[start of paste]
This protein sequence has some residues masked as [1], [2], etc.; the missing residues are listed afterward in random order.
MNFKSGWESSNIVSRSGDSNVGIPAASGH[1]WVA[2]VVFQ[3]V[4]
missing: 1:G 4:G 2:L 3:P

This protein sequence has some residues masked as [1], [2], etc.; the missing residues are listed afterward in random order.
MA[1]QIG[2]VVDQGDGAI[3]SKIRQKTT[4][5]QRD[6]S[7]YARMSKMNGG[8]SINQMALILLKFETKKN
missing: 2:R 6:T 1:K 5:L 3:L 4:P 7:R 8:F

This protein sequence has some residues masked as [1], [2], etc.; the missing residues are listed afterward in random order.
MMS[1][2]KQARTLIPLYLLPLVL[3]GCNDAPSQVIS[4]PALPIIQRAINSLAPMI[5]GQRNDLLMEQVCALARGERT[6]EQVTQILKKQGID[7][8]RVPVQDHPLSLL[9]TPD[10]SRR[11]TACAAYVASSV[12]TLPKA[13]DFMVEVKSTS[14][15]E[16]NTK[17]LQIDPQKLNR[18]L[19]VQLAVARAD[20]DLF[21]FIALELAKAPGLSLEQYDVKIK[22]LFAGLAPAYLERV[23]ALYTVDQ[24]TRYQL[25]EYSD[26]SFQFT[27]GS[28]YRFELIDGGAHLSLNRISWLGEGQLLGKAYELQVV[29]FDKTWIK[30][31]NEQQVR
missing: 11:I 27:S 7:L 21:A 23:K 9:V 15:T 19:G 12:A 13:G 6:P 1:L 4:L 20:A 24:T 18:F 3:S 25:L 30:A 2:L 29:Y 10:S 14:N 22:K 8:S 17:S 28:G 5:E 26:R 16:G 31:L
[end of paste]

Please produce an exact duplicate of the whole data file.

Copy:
This protein sequence has some residues masked as [1], [2], etc.; the missing residues are listed afterward in random order.
MNFKSGWESSNIVSRSGDSNVGIPAASGH[1]WVA[2]VVFQ[3]V[4]
missing: 1:G 4:G 2:L 3:P

This protein sequence has some residues masked as [1], [2], etc.; the missing residues are listed afterward in random order.
MA[1]QIG[2]VVDQGDGAI[3]SKIRQKTT[4][5]QRD[6]S[7]YARMSKMNGG[8]SINQMALILLKFETKKN
missing: 2:R 6:T 1:K 5:L 3:L 4:P 7:R 8:F

This protein sequence has some residues masked as [1], [2], etc.; the missing residues are listed afterward in random order.
MMS[1][2]KQARTLIPLYLLPLVL[3]GCNDAPSQVIS[4]PALPIIQRAINSLAPMI[5]GQRNDLLMEQVCALARGERT[6]EQVTQILKKQGID[7][8]RVPVQDHPLSLL[9]TPD[10]SRR[11]TACAAYVASSV[12]TLPKA[13]DFMVEVKSTS[14][15]E[16]NTK[17]LQIDPQKLNR[18]L[19]VQLAVARAD[20]DLF[21]FIALELAKAPGLSLEQYDVKIK[22]LFAGLAPAYLERV[23]ALYTVDQ[24]TRYQL[25]EYSD[26]SFQFT[27]GS[28]YRFELIDGGAHLSLNRISWLGEGQLLGKAYELQVV[29]FDKTWIK[30][31]NEQQVR
missing: 11:I 27:S 7:L 21:A 23:K 9:V 15:T 19:G 12:A 13:G 6:P 1:L 4:L 20:A 24:T 18:F 3:S 25:L 30:A 2:L 29:Y 10:S 14:N 22:K 8:S 17:S 28:G 5:E 26:R 16:G 31:L